Perhaps the most remarkable thing about In Step is that it exists at all. Stevie Ray Vaughan was your archetypal dead man walking, hell-bent on self-destruction until he committed to recording what would become his final studio album with Double Trouble. 

His five-hundred-yard crawl began when he was a child. “I guess about seven or eight years old, I started stealing drinks,” said Vaughan after the release of In Step. “My parents used to have these ‘forty-two’ parties, and quite a few people would come over and they’d be havin’ their Tom Collins or whatever, you know. And when somebody wasn’t looking, I’d take one of the drinks and run to the kitchen, you know, an’ make them a new one, refresh their drink. It’s just that I would refresh my memory about what it tasted like a lot of the time. I never really thought that it tasted very good or anything.” 

By 1986, the son of an alcoholic was himself a seasoned self-abuser. On tour in Europe that September, SRV almost checked out for good via a drug overdose after a show at the Pfalzbau in Ludwigshafen, Germany. Incredibly, he survived and managed to make his way to London for a date at the Hammersmith Palais on October 2. Before the encore, Vaughan fell off a gangplank backstage and suffered an internal haemorrhage. It was another near-death experience. 

Dr Vernon Bloom, a specialist in drug addiction who treated Vaughan before the Hammersmith Palais show – ostensibly to get him through his set in one piece – gave the guitarist his diagnosis: get clean or you have two weeks to live. Stevie Ray Vaughan was then 32 years old.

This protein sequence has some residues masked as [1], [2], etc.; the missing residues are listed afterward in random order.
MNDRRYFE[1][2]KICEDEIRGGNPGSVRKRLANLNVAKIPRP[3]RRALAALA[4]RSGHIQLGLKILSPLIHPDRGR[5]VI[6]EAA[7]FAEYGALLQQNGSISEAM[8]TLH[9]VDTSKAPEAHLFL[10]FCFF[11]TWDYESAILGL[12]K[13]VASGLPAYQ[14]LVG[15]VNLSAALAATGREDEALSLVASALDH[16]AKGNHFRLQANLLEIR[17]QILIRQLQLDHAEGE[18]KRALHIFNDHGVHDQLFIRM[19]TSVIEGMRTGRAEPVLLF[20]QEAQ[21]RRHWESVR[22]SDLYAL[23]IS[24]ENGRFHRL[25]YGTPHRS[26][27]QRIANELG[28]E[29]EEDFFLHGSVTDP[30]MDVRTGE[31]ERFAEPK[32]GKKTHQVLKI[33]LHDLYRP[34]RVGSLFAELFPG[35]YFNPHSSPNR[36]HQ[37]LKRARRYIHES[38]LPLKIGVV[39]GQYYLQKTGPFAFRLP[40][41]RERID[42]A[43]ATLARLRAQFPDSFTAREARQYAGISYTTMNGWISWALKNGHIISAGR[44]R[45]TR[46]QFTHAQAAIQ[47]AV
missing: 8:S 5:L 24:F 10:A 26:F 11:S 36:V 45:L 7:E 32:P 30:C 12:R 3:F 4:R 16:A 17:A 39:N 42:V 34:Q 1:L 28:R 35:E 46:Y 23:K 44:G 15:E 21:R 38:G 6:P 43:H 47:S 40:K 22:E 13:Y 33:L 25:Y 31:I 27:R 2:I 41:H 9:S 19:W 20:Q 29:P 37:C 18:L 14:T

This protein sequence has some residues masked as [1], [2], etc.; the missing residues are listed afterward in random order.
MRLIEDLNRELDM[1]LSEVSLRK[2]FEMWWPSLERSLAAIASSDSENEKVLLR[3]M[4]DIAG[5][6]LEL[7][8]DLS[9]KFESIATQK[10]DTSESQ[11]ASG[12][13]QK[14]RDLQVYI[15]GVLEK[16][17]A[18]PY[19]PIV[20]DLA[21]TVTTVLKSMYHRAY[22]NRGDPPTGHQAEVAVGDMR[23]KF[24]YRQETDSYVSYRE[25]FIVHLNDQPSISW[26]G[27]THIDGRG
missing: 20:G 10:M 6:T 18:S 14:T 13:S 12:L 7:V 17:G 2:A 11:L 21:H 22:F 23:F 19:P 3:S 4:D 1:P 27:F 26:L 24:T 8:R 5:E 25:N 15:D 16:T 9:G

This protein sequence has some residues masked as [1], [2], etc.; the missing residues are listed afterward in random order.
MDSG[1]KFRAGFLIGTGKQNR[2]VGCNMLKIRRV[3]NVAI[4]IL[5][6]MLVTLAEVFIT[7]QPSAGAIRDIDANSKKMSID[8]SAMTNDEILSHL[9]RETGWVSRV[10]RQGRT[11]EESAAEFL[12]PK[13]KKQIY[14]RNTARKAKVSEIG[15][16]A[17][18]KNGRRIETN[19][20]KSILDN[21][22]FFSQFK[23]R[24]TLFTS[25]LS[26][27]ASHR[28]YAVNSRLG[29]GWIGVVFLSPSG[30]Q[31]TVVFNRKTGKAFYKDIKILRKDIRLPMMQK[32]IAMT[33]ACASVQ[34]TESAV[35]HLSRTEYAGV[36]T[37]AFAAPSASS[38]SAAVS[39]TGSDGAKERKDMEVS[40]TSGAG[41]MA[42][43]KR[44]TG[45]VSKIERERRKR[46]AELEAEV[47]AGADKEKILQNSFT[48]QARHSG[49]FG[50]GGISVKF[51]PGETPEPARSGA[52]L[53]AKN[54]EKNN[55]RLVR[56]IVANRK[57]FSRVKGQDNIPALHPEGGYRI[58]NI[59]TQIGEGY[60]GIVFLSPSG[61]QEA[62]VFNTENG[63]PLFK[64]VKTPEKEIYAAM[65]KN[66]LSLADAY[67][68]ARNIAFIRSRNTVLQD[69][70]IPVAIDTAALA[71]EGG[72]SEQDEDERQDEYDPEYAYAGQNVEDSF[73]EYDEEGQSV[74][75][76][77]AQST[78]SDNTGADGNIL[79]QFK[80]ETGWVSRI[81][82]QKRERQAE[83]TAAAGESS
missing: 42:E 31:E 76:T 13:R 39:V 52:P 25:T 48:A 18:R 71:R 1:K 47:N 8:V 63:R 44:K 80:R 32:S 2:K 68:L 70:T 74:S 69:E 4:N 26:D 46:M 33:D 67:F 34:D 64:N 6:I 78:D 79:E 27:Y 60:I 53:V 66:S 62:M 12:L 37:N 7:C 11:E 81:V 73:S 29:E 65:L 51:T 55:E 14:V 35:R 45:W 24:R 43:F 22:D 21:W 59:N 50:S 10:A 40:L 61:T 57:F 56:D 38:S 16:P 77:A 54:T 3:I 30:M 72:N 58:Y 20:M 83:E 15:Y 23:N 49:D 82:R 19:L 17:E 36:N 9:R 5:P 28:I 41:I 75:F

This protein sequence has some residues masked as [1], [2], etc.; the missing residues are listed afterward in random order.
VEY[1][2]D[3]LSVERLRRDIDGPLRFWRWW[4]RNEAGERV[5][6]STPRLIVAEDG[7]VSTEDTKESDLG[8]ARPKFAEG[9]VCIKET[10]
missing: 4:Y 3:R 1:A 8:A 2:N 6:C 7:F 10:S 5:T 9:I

Against all the odds, he got his shit together and returned to the live stage. On November 22, 1986 he was in concert with Bonnie Raitt at the Towson Center in Maryland, Florida, and he was clean and sober. 

The road to In Step began with his new-found sobriety, but it got serious in December 1988 when producer Jim Gaines was asked to work on Stevie’s next album. “How do you feel about recording me when I’ve got ten amps goin’ at once?” SRV asked Gaines. “Think you could handle that?” 

“Why not?” Gaines replied. “It sounds like a nightmare. Let’s do it.” 

What’s interesting about the SRV you find on In Step is that it’s all him. Yes, there are covers of Willie Dixon’s Let Me Love You Baby, Buddy Guy’s Leave My Girl Alone and Howlin’ Wolf’s Love Me Darlin’, but there’s no pastiche there. Vaughan had always worn his influences on his sleeve – Lonnie Mack, Albert King, Buddy Guy, Jimi Hendrix and more. He’d covered Guy’s Mary Had A Little Lamb faithfully on his debut record Texas Flood (’83), and pulled off an unnecessary run-through of Jimi’s Voodoo Chile (Slight Return) on 1984’s Couldn’t Stand The Weather

Yet with In Step, sobriety seemed to release Vaughan’s true voice. Not that he was immediately comfortable with the notion of making a record sober. On previous albums, local drug dealers had been the main beneficiaries of the session budgets. Now clean, SRV wasn’t sure if he had the songwriting, guitar playing and vocal chops to pull off another album. As he famously revealed after the release of the album: “I was recording without drugs and nervous as hell.”

The greatest blues albums are born out of joy, adversity, pain, suffering, regret, anger… – write about what you know. For people like BB King and Muddy Waters, that was racism, escaping the cotton fields of the Deep South and, ultimately, finding fame and fortune, their champagne and reefer, in the industrial north.